For days, I've been looking for my battered fisherman's hat, one I bleached from sun and saltwater as a field worker in the '90s.
When I find it, I'll don it so I can doff it to the man who has come up with a perception so startling, it has made me want to emulate his example, stand on my head, and see learning in this brave, new light.
The justice secretary, often in the news because it seems to be his job to comment on how everyone else is doing their jobs, has again got into a spitting war with the Peyups, or students of the University of the Philippines.
Gonzalez lamented that the state university, on top of being the origin of numerous protests calling for the resignation of President Gloria Arroyo, has only managed to distinguish itself as a breeding ground of destabilizers and naked runners.
Take off your masks and run naked, the justice secretary challenged the Alpha Phi Omega (APO) fraternity, which annually streaks in the Oblation Run to take a stance.
Aside from women also stripping and running in the once all-male tradition, Gonzalez predicted another direction for the Peyups culture: “I will not be surprised if they will go to school with only their books, nothing more.”
Since the '80s, when I began teaching in the Lahug campus, till now, handling 7 AM classes under a university-wide innovation to cut cost, I'm just grateful when my students turn up--some with impressive eye bags, a few needing a bath, all starving for breakfast. So far, none has been so excited to attend my class as to come covered only in soapsuds.
But if you come to school dressed only in book learning, Peyups is not the campus for you.
It's not only that we are resource-anemic: our library could use more books published in this century; our computers, with less viruses, better connection to the Internet.
But being in Peyups has never been a serious obstacle to learning. For instance, fieldwork, which entails interviews with prominent sources and the unknown, the accommodating and the harassing, is the hands-down favorite of journalism students. If they could, they'd keep the fieldwork and throw out the teacher, along with the deadlines.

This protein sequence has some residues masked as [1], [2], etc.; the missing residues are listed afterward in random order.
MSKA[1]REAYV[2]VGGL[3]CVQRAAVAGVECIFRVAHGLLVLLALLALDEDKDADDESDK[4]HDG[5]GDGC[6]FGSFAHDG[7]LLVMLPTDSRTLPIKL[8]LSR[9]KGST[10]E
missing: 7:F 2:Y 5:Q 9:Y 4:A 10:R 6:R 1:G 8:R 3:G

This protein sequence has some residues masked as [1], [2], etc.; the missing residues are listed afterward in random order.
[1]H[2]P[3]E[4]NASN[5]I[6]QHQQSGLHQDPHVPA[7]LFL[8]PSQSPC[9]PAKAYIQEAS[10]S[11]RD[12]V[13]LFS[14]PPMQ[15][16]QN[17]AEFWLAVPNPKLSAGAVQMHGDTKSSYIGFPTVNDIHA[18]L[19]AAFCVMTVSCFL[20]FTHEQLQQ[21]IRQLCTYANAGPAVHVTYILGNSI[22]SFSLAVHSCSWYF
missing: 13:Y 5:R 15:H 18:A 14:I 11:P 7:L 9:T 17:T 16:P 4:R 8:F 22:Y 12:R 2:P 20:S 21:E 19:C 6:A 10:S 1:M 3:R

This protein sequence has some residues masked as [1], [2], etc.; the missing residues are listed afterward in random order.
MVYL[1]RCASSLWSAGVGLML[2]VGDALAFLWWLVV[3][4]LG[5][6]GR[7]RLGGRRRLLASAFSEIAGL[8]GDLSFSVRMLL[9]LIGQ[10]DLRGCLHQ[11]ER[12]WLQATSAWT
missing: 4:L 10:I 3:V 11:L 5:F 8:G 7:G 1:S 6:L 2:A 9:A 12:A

That the U.P. MassCom program tosses out its first-year undergraduates to sink or swim in the sea of community journalism compensates for certain unrealities like, for instance, reading the works of First-World journalist-teachers or teacher-journalists who don't work in a milieu where the press is as endangered as the justice secretary's lucidity.
That is not to say that books are not given their due in Peyups. Recently, I bumped into Mike Mende, a psychology teacher and the much-adored Big Brother of the UP dorm.
When Mike's eyes gleam like that, that's because he's talking about his inamorata: books. He recently lugged home two cartons of “dirt-cheap” finds from Strands, a secondhand book warehouse in the US.
Many of these novels will find their way to his students and dormers. Where I had to struggle to get a former student to submit a topic outline, Mike just dropped into her hands a copy of Vonnegut's “Slaughterhouse-Five” to get her to hand in an essay that was both a good read, and an assignment submitted on time, too.
There's not much of a moral there as the justice secretary might consider the monkey-crazy Vonnegut as appropriate for Peyups but not for the World According to Gloria.
When Mike's student recently lost to a thief Mike's rather pricey copy of “The Untold Story of Mao” (three on the waiting list, including Mike, who had to interrupt his reading to check papers), the Big Bro gnashed his teeth for a while.
But after reflecting that Peyups must be one of the last few places where thieves are still literate and read books, Mike did the pacific thing: he borrowed a copy from his friend, a priest.
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